The Reds had scored 470 runs as of Tuesday. Dunn led the team with 65 runs created, which accounts for 14 percent of the team's total runs scored. Griffey was second with 64 runs created, and from there it dropped to Phillips (56 RC; 12 percent) and Scott Hatteberg (44 RC; 9 percent).
Dunn's critics cannot logically argue that he's a lousy RBI man unless they know how many guys are on base in front of him. And one thing the critics might not know is that of the top 10 RBI men in the NL, only two (Prince Fielder, 244 runners, and Miguel Cabrera, 238 runners) have done more with less than Dunn (246 runners). In contrast, Andruw Jones' 65 RBI are largely because of the 317 runners he has had on base in front of him - 29 percent more opportunities than Dunn has had.
The math: When it comes to run production, Hamilton (if he stays healthy) might be able to replace Dunn offensively.
But who would replace Hamilton? Hopper and Freel? Realistically, the two would account for 50 fewer runs than Dunn and Hamilton. The Reds might get as many as 15-20 of those runs back with improved defense in left field (removing Dunn's negative fielding and adding Hopper's "plus" fielding) and maybe you could add 10 more if Freel returned to 2006 form (a huge "if" because Freel is older than you think and hasn't been that good defensively in the outfield this year).
WHAT THE REDS SHOULD SEEK IN TRADE
If the Reds insist on trading Dunn, they must quickly "replace" his offense, whether it be from the trade itself or elsewhere (free agents, other trades, etc).
Whom should they pursue? A young, go-get-'em center fielder who is a better hitter than Freel/Hopper and a better glove than Hamilton, the statisticians say. That way, the Reds can move Hamilton to right field and move Griffey to left. That way, they will upgrade all three defensive positions and not lose as much offensively by trying to replace Dunn with Freel and Hopper.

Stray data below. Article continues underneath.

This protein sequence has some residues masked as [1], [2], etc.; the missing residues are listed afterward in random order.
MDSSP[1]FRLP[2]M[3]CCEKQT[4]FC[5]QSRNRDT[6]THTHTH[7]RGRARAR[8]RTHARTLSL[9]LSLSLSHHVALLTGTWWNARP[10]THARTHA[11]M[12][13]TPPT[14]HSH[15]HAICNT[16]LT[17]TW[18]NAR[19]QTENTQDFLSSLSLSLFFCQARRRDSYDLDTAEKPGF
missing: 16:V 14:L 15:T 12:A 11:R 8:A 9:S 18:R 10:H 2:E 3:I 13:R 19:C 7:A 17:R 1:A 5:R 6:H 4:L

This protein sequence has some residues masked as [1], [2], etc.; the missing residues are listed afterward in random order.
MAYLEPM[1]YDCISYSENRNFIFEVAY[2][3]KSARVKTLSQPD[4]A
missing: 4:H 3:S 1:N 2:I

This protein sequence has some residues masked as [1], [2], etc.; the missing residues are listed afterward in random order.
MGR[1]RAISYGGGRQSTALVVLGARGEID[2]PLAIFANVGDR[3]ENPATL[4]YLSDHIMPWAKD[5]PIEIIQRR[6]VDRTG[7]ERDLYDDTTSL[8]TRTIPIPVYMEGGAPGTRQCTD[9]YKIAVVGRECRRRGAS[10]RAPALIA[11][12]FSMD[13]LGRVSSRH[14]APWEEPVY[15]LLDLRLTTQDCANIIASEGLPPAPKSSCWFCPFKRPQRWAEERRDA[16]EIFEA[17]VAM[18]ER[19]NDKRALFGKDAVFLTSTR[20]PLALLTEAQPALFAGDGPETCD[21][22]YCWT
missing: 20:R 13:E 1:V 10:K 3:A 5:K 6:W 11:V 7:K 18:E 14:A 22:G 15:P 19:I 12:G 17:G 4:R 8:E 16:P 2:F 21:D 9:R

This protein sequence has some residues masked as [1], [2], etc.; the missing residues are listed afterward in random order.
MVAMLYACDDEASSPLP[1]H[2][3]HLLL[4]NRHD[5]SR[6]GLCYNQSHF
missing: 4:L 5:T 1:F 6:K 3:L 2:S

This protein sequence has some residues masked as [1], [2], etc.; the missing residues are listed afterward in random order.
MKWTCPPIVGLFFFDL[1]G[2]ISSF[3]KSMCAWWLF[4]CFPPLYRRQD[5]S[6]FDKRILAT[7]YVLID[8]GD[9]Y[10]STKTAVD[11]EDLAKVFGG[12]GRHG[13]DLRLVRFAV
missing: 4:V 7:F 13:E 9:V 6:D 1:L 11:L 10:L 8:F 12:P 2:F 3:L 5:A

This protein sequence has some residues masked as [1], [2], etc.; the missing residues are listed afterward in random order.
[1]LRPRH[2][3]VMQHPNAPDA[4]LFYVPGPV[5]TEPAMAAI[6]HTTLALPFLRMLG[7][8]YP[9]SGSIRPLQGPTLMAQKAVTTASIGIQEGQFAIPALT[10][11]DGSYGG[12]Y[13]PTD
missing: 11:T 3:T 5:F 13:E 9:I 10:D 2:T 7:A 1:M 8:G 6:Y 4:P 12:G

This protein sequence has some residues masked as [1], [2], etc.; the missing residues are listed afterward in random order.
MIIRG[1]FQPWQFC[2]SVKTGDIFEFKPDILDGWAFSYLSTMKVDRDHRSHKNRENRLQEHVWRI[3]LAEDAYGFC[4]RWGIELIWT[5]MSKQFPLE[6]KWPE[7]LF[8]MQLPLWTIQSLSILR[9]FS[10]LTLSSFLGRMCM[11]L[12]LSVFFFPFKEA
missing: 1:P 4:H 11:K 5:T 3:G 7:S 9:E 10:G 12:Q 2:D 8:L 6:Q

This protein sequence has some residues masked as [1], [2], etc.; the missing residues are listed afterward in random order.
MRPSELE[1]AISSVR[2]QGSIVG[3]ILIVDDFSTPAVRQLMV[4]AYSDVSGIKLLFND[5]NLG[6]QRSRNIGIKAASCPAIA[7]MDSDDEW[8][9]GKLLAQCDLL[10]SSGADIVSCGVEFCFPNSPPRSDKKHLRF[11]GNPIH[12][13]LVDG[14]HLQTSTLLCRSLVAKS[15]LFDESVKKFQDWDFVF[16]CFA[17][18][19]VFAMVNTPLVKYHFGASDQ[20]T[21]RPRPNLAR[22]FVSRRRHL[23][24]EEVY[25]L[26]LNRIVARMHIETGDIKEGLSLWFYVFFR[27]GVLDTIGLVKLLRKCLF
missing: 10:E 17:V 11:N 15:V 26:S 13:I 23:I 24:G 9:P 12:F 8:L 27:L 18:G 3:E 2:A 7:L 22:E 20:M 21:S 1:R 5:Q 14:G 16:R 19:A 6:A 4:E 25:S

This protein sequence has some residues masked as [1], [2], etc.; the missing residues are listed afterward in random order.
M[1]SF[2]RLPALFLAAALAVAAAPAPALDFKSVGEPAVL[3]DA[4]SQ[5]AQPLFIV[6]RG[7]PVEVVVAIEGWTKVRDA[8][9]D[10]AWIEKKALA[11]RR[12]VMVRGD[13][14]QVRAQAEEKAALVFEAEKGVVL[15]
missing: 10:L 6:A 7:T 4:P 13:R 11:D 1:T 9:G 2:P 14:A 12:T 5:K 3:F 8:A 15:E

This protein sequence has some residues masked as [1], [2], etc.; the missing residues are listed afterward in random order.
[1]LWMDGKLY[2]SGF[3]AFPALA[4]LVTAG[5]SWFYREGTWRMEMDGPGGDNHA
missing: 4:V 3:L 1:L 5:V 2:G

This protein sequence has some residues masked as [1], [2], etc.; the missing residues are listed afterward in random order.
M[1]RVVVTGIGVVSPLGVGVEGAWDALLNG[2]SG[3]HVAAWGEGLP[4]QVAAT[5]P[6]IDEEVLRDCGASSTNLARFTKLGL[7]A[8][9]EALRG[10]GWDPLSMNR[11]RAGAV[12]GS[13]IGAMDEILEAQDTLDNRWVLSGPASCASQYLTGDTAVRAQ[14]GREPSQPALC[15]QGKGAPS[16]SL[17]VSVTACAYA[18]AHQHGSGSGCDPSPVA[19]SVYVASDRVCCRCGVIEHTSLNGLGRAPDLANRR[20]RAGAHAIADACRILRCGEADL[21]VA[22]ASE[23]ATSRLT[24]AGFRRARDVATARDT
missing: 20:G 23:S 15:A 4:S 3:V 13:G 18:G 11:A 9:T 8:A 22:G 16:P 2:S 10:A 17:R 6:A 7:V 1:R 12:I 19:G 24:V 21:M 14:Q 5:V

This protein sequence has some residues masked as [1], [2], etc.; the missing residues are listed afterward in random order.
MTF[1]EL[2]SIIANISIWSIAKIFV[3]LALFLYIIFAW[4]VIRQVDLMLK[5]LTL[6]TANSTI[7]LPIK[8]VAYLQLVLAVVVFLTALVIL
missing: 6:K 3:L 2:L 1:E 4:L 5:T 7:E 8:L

But nothing says the Reds have to trade Dunn. And if they can't get at least 80 percent of his value, they shouldn't.
HOW KEN GRIFFEY JR. FITS IN
It would make more sense to trade Griffey than Dunn because Griffey's trade value is higher. But the Reds are understandably interested in keeping Griffey because of his drawing power.
In keeping him, they risk Griffey's offense dropping off next season because of his age and recent track record with injuries. Or course, there's no guarantee he'll drop off next year; the way he's played this year is reminding people just how special a player he is. But at some point, one has to start expecting decline from the 37-year-old Griffey - especially when you're a team trying to improve rather than trying to maintain the status quo. He's a perfect player for a team trying to get into the playoffs - he's very productive right now - but he isn't a perfect player for the Reds, who might have a tough time making the playoffs before 2009.
HOW JAY BRUCE FITS IN
The Reds prospect with the silver bullet might be outfielder Bruce - but probably not by next year. The Reds must be able to replace Dunn in 2008 if they expect to compete.